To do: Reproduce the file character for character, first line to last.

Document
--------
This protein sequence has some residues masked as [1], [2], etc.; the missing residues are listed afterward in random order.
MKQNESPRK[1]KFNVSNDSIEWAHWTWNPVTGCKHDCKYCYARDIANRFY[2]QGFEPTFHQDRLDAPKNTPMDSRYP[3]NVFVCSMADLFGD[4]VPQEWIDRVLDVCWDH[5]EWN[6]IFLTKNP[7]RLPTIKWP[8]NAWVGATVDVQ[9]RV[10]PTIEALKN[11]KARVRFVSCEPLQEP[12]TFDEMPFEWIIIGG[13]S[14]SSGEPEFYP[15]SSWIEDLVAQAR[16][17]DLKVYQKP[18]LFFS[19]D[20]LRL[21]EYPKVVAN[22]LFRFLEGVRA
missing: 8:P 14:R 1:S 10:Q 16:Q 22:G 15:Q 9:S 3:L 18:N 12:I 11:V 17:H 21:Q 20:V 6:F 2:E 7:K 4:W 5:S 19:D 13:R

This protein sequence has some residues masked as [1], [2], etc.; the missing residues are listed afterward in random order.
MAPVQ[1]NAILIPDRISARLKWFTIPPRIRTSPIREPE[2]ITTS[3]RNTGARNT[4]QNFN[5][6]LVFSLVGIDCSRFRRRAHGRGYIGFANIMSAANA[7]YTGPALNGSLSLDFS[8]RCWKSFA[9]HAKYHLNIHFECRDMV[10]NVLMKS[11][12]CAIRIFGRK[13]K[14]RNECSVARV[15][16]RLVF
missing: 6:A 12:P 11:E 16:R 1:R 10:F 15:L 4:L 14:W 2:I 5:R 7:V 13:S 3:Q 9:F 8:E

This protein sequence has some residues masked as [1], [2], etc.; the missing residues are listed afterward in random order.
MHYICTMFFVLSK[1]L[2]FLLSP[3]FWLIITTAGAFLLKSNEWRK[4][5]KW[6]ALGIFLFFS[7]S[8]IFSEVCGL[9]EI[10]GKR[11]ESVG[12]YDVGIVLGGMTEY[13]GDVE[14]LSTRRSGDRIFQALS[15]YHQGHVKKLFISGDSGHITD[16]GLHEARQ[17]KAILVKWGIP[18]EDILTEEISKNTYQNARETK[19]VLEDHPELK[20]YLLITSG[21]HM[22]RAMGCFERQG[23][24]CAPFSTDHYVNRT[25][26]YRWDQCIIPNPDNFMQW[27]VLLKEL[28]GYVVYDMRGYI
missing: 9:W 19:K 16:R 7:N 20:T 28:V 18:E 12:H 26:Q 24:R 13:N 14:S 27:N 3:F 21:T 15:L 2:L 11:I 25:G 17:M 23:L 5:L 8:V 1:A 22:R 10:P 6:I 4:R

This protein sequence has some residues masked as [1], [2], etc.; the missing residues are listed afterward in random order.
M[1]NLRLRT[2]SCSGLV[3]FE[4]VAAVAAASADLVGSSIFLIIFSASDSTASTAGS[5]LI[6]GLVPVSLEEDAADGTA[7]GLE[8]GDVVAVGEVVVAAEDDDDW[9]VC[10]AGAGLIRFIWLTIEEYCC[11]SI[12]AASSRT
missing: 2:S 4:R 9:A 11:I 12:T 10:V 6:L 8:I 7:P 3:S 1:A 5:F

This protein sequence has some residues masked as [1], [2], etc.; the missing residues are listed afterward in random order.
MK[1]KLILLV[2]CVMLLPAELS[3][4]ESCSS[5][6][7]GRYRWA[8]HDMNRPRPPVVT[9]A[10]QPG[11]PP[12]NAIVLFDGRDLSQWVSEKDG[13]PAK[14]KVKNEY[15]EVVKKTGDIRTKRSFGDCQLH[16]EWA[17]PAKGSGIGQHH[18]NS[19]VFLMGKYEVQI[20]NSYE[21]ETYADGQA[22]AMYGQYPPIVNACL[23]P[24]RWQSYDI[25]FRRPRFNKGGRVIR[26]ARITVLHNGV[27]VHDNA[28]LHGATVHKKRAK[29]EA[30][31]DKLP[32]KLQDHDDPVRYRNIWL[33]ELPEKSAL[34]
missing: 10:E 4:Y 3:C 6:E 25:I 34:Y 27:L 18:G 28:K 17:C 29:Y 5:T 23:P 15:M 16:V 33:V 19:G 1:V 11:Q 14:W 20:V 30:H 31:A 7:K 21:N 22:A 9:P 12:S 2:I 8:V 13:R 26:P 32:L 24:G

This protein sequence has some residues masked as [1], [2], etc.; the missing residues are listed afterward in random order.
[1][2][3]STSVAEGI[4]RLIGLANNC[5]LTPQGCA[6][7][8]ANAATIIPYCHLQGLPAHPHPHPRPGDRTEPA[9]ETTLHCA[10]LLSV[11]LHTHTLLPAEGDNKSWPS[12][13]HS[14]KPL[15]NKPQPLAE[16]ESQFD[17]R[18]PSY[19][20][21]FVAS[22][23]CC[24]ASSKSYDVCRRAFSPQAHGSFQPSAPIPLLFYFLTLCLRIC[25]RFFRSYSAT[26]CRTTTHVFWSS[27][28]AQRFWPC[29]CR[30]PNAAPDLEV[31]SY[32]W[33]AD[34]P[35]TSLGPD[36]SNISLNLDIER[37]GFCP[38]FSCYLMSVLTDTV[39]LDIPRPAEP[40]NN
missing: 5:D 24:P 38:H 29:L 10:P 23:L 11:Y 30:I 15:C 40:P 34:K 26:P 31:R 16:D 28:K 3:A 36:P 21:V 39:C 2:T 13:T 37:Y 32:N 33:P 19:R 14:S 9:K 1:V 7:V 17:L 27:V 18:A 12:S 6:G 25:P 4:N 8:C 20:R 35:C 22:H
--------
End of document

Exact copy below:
This protein sequence has some residues masked as [1], [2], etc.; the missing residues are listed afterward in random order.
MKQNESPRK[1]KFNVSNDSIEWAHWTWNPVTGCKHDCKYCYARDIANRFY[2]QGFEPTFHQDRLDAPKNTPMDSRYP[3]NVFVCSMADLFGD[4]VPQEWIDRVLDVCWDH[5]EWN[6]IFLTKNP[7]RLPTIKWP[8]NAWVGATVDVQ[9]RV[10]PTIEALKN[11]KARVRFVSCEPLQEP[12]TFDEMPFEWIIIGG[13]S[14]SSGEPEFYP[15]SSWIEDLVAQAR[16][17]DLKVYQKP[18]LFFS[19]D[20]LRL[21]EYPKVVAN[22]LFRFLEGVRA
missing: 8:P 14:R 1:S 10:Q 16:Q 22:G 15:Q 9:S 3:L 18:N 12:I 11:V 17:H 21:Q 20:V 6:F 2:E 7:K 4:W 5:S 19:D 13:R

This protein sequence has some residues masked as [1], [2], etc.; the missing residues are listed afterward in random order.
MAPVQ[1]NAILIPDRISARLKWFTIPPRIRTSPIREPE[2]ITTS[3]RNTGARNT[4]QNFN[5][6]LVFSLVGIDCSRFRRRAHGRGYIGFANIMSAANA[7]YTGPALNGSLSLDFS[8]RCWKSFA[9]HAKYHLNIHFECRDMV[10]NVLMKS[11][12]CAIRIFGRK[13]K[14]RNECSVARV[15][16]RLVF
missing: 6:A 12:P 11:E 16:R 1:R 10:F 15:L 4:L 14:W 2:I 5:R 7:V 13:S 3:Q 9:F 8:E

This protein sequence has some residues masked as [1], [2], etc.; the missing residues are listed afterward in random order.
MHYICTMFFVLSK[1]L[2]FLLSP[3]FWLIITTAGAFLLKSNEWRK[4][5]KW[6]ALGIFLFFS[7]S[8]IFSEVCGL[9]EI[10]GKR[11]ESVG[12]YDVGIVLGGMTEY[13]GDVE[14]LSTRRSGDRIFQALS[15]YHQGHVKKLFISGDSGHITD[16]GLHEARQ[17]KAILVKWGIP[18]EDILTEEISKNTYQNARETK[19]VLEDHPELK[20]YLLITSG[21]HM[22]RAMGCFERQG[23][24]CAPFSTDHYVNRT[25][26]YRWDQCIIPNPDNFMQW[27]VLLKEL[28]GYVVYDMRGYI
missing: 9:W 19:K 16:R 7:N 20:T 28:V 18:E 12:H 26:Q 24:R 13:N 14:S 27:N 3:F 21:T 15:L 2:L 11:I 25:G 17:M 23:L 5:L 8:V 1:A 22:R 10:P 6:I 4:R

This protein sequence has some residues masked as [1], [2], etc.; the missing residues are listed afterward in random order.
M[1]NLRLRT[2]SCSGLV[3]FE[4]VAAVAAASADLVGSSIFLIIFSASDSTASTAGS[5]LI[6]GLVPVSLEEDAADGTA[7]GLE[8]GDVVAVGEVVVAAEDDDDW[9]VC[10]AGAGLIRFIWLTIEEYCC[11]SI[12]AASSRT
missing: 2:S 4:R 9:A 11:I 12:T 10:V 6:L 8:I 7:P 3:S 1:A 5:F

This protein sequence has some residues masked as [1], [2], etc.; the missing residues are listed afterward in random order.
MK[1]KLILLV[2]CVMLLPAELS[3][4]ESCSS[5][6][7]GRYRWA[8]HDMNRPRPPVVT[9]A[10]QPG[11]PP[12]NAIVLFDGRDLSQWVSEKDG[13]PAK[14]KVKNEY[15]EVVKKTGDIRTKRSFGDCQLH[16]EWA[17]PAKGSGIGQHH[18]NS[19]VFLMGKYEVQI[20]NSYE[21]ETYADGQA[22]AMYGQYPPIVNACL[23]P[24]RWQSYDI[25]FRRPRFNKGGRVIR[26]ARITVLHNGV[27]VHDNA[28]LHGATVHKKRAK[29]EA[30][31]DKLP[32]KLQDHDDPVRYRNIWL[33]ELPEKSAL[34]
missing: 10:E 4:Y 3:C 6:E 25:I 34:Y 27:L 18:G 28:K 17:C 29:Y 5:T 23:P 15:M 16:V 33:V 19:G 1:V 11:Q 14:W 20:V 30:H 31:A 7:K 21:N 22:A 9:P 12:S 2:I 8:V 13:R 26:P 32:L 24:G

This protein sequence has some residues masked as [1], [2], etc.; the missing residues are listed afterward in random order.
[1][2][3]STSVAEGI[4]RLIGLANNC[5]LTPQGCA[6][7][8]ANAATIIPYCHLQGLPAHPHPHPRPGDRTEPA[9]ETTLHCA[10]LLSV[11]LHTHTLLPAEGDNKSWPS[12][13]HS[14]KPL[15]NKPQPLAE[16]ESQFD[17]R[18]PSY[19][20][21]FVAS[22][23]CC[24]ASSKSYDVCRRAFSPQAHGSFQPSAPIPLLFYFLTLCLRIC[25]RFFRSYSAT[26]CRTTTHVFWSS[27][28]AQRFWPC[29]CR[30]PNAAPDLEV[31]SY[32]W[33]AD[34]P[35]TSLGPD[36]SNISLNLDIER[37]GFCP[38]FSCYLMSVLTDTV[39]LDIPRPAEP[40]NN
missing: 5:D 24:P 38:H 29:L 10:P 23:L 11:Y 30:I 15:C 40:P 34:K 26:P 31:R 16:D 28:K 3:A 36:P 21:V 39:C 2:T 13:T 37:Y 32:N 33:P 19:R 14:S 9:K 1:V 7:V 17:L 27:V 18:A 12:S 6:G 25:P 4:N 8:C 20:R 35:C 22:H